Cooking together is a great way to support language development at home. It’s fun. It’s natural. It’s loaded with endless possibilities. 

Cooking together is always a great way to target and support language development but it’s a particularly great time to do it now that we’re all home for the pandemic. 

So just what areas of language can cooking together support? 

Vocabulary. Math. Sequencing. Following Directions. Reading. Description. Comparison. Verbs. Planning. Organizing. Measuring. Reasoning. Problem-Solving. Concepts.

That list could likely continue but here are a few language ideas that you can use the next time you’re in the kitchen & sharing a cooking experience.

First, read aloud the ingredients needed, then begin pulling them all out. Allow your child to help find and pull ingredients out. Once you have all of the ingredients, gather all of the tools, bowls, pans you need. Along the way, label all of these items and talk about their use in your recipe.

For toddlers: target specific words. Action words are great–stir, pour, mix, measure. Repeat the words often while pairing it with the actual action. Pair the word with the action while your child is performing the action. 

For preschoolers: add in focus on directions and sequencing words– first, next, last, before/after, in, on, under, over, together, all/

none, etc. 

For elementary & middle school-aged children: allow them to read the recipe, with as much help as they may need of course! Discuss and explain words that may be unfamiliar to them (this grows their vocabulary!) and show them the meaning as well while prepping the ingredients. Have them measure out ingredients and talk about the math concepts. Dry measuring cups are great for targeting fractions and showing what they mean.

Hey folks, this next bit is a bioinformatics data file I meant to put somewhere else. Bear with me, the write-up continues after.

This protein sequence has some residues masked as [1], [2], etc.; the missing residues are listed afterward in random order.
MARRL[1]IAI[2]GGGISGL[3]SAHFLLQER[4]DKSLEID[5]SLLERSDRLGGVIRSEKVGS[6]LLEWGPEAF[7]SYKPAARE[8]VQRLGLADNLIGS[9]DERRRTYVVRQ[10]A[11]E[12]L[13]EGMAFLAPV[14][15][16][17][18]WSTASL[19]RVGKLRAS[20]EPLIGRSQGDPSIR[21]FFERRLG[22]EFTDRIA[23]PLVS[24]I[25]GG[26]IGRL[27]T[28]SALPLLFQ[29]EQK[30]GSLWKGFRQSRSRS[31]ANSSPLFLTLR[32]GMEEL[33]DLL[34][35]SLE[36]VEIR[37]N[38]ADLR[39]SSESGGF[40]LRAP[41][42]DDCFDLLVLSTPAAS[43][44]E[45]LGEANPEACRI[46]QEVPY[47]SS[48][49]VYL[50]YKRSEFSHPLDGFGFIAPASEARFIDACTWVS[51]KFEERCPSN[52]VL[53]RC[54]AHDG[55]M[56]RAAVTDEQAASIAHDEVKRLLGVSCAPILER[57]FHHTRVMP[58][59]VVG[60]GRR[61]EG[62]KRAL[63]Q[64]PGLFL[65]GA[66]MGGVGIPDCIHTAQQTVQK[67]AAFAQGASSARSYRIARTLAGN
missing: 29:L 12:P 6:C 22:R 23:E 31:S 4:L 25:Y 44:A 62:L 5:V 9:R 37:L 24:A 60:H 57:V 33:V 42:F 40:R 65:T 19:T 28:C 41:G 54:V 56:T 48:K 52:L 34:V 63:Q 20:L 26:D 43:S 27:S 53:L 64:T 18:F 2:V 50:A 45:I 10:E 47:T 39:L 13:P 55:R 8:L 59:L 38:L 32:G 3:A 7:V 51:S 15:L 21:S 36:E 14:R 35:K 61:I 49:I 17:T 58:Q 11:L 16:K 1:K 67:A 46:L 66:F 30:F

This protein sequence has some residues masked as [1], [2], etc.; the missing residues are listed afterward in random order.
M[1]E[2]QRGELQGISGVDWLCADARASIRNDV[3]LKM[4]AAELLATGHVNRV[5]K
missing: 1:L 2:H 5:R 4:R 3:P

Pictured here is an example of I did with my son relating his recent math lessons to measuring cups. It was definitely a light bulb moment connecting classroom math with a real-life experience! 

For children with special needs: use all of the techniques above.

It is important to engage in conversation while you are cooking together about why ingredients are added in at a particular time. The why helps children build their semantic knowledge about cooking, the specific recipe you are making and related topics. 

Additional topics that could be discussed include: kitchen/cooking safety, concepts (hot/cold, on/off, wet/dry, etc.), and problem-solving (what to do when an ingredient is missing or the end product didn’t turn out well). 

Most importantly, have fun! Let your child scoop, pour, measure and mix even if you don’t like a mess–there is learning happening with the physical tasks as well, such as how to pour without spilling, how to mix without having a plume of flour coating the kitchen and more. 

I’d love to see some of your shared cooking experiences–post below! 

Speech With Sara offers individual therapy in Grosse Pointe, Michigan,  for speech-sound disorders, early childhood language delays, literacy & language deficits and orofacial myofunctional disorders. Have questions about speech and language development or need therapy in absence of services contact Speech With Sara at 313-815-7916 or by email.

Cooking: A Natural Path to Language

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